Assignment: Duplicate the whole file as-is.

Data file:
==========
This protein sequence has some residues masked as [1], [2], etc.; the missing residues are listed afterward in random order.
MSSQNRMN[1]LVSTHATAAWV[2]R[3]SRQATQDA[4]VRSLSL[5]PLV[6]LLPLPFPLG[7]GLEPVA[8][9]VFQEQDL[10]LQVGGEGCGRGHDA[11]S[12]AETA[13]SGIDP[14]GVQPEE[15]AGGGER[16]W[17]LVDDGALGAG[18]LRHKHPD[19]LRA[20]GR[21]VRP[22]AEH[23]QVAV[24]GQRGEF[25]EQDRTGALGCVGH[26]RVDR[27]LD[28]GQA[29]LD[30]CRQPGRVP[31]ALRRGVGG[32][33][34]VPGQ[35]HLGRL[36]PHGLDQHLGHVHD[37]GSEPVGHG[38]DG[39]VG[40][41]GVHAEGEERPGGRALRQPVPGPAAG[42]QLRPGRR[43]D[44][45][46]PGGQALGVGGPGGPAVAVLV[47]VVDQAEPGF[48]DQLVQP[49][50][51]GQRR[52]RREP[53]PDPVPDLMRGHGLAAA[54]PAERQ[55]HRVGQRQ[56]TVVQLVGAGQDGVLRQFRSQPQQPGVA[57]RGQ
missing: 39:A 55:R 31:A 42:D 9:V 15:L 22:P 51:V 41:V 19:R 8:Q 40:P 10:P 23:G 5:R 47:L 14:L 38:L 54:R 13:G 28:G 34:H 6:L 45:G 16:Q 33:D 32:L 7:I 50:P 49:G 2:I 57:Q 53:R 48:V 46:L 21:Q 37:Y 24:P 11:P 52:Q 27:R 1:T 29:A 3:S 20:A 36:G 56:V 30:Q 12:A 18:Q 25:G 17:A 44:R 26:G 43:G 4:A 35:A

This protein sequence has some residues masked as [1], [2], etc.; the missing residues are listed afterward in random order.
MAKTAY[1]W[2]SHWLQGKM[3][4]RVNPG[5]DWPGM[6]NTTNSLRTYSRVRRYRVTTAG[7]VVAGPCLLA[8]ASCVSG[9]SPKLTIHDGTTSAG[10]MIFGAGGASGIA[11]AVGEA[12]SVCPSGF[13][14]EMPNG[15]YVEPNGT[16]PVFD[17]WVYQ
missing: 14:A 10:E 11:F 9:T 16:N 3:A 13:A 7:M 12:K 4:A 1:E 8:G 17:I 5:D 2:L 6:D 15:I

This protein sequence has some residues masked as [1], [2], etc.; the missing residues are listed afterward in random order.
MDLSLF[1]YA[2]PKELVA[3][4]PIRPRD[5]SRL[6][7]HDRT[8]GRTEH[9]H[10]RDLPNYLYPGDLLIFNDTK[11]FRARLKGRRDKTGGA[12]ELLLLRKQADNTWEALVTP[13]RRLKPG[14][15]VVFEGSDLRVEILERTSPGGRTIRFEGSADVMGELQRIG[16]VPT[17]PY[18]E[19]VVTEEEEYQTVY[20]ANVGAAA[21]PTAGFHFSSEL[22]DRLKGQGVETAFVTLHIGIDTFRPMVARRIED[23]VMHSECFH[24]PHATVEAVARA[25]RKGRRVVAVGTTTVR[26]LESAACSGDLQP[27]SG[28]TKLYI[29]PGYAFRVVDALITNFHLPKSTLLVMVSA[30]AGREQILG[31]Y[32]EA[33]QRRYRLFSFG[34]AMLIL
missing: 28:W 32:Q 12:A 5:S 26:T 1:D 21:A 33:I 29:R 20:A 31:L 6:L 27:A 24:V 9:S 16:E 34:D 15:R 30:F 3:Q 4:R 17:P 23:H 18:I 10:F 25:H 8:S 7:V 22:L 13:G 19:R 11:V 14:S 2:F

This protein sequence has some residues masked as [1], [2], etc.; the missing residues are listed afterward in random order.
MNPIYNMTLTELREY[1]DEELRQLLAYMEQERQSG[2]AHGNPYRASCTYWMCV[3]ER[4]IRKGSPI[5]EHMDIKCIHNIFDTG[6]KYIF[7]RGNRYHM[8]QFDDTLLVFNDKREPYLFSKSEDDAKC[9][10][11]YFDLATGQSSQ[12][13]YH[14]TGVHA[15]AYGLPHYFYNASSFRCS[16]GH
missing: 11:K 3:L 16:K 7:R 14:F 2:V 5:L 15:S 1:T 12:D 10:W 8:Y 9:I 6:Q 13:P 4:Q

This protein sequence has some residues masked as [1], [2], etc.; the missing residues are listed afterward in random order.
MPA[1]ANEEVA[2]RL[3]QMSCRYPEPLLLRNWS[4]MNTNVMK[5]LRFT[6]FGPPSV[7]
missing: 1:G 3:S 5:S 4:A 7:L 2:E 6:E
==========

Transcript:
This protein sequence has some residues masked as [1], [2], etc.; the missing residues are listed afterward in random order.
MSSQNRMN[1]LVSTHATAAWV[2]R[3]SRQATQDA[4]VRSLSL[5]PLV[6]LLPLPFPLG[7]GLEPVA[8][9]VFQEQDL[10]LQVGGEGCGRGHDA[11]S[12]AETA[13]SGIDP[14]GVQPEE[15]AGGGER[16]W[17]LVDDGALGAG[18]LRHKHPD[19]LRA[20]GR[21]VRP[22]AEH[23]QVAV[24]GQRGEF[25]EQDRTGALGCVGH[26]RVDR[27]LD[28]GQA[29]LD[30]CRQPGRVP[31]ALRRGVGG[32][33][34]VPGQ[35]HLGRL[36]PHGLDQHLGHVHD[37]GSEPVGHG[38]DG[39]VG[40][41]GVHAEGEERPGGRALRQPVPGPAAG[42]QLRPGRR[43]D[44][45][46]PGGQALGVGGPGGPAVAVLV[47]VVDQAEPGF[48]DQLVQP[49][50][51]GQRR[52]RREP[53]PDPVPDLMRGHGLAAA[54]PAERQ[55]HRVGQRQ[56]TVVQLVGAGQDGVLRQFRSQPQQPGVA[57]RGQ
missing: 39:A 55:R 31:A 42:D 9:V 15:L 22:P 51:V 41:V 19:R 8:Q 40:P 10:P 23:G 5:R 47:L 14:L 38:L 54:R 13:G 28:G 34:H 6:L 45:G 16:Q 33:D 32:L 7:I 50:P 49:G 2:I 57:Q 53:R 48:V 46:L 21:Q 37:Y 24:P 11:P 52:Q 27:R 1:T 29:A 3:S 20:A 36:G 56:V 30:Q 12:A 18:Q 25:G 17:A 44:R 26:G 43:G 4:A 35:A

This protein sequence has some residues masked as [1], [2], etc.; the missing residues are listed afterward in random order.
MAKTAY[1]W[2]SHWLQGKM[3][4]RVNPG[5]DWPGM[6]NTTNSLRTYSRVRRYRVTTAG[7]VVAGPCLLA[8]ASCVSG[9]SPKLTIHDGTTSAG[10]MIFGAGGASGIA[11]AVGEA[12]SVCPSGF[13][14]EMPNG[15]YVEPNGT[16]PVFD[17]WVYQ
missing: 14:A 10:E 11:F 9:T 16:N 3:A 13:A 7:M 12:K 4:A 1:E 8:G 17:I 5:D 2:L 6:D 15:I

This protein sequence has some residues masked as [1], [2], etc.; the missing residues are listed afterward in random order.
MDLSLF[1]YA[2]PKELVA[3][4]PIRPRD[5]SRL[6][7]HDRT[8]GRTEH[9]H[10]RDLPNYLYPGDLLIFNDTK[11]FRARLKGRRDKTGGA[12]ELLLLRKQADNTWEALVTP[13]RRLKPG[14][15]VVFEGSDLRVEILERTSPGGRTIRFEGSADVMGELQRIG[16]VPT[17]PY[18]E[19]VVTEEEEYQTVY[20]ANVGAAA[21]PTAGFHFSSEL[22]DRLKGQGVETAFVTLHIGIDTFRPMVARRIED[23]VMHSECFH[24]PHATVEAVARA[25]RKGRRVVAVGTTTVR[26]LESAACSGDLQP[27]SG[28]TKLYI[29]PGYAFRVVDALITNFHLPKSTLLVMVSA[30]AGREQILG[31]Y[32]EA[33]QRRYRLFSFG[34]AMLIL
missing: 28:W 32:Q 12:A 5:S 26:T 1:D 21:A 33:I 29:R 20:A 31:L 6:L 27:A 24:V 9:S 16:E 34:D 15:R 30:F 3:Q 4:R 17:P 23:H 18:I 10:F 25:H 8:S 7:V 22:L 13:G 19:R 11:V 14:S 2:F

This protein sequence has some residues masked as [1], [2], etc.; the missing residues are listed afterward in random order.
MNPIYNMTLTELREY[1]DEELRQLLAYMEQERQSG[2]AHGNPYRASCTYWMCV[3]ER[4]IRKGSPI[5]EHMDIKCIHNIFDTG[6]KYIF[7]RGNRYHM[8]QFDDTLLVFNDKREPYLFSKSEDDAKC[9][10][11]YFDLATGQSSQ[12][13]YH[14]TGVHA[15]AYGLPHYFYNASSFRCS[16]GH
missing: 11:K 3:L 16:K 7:R 14:F 2:V 5:L 15:S 1:T 12:D 10:W 8:Y 9:I 6:Q 13:P 4:Q

This protein sequence has some residues masked as [1], [2], etc.; the missing residues are listed afterward in random order.
MPA[1]ANEEVA[2]RL[3]QMSCRYPEPLLLRNWS[4]MNTNVMK[5]LRFT[6]FGPPSV[7]
missing: 1:G 3:S 5:S 4:A 7:L 2:E 6:E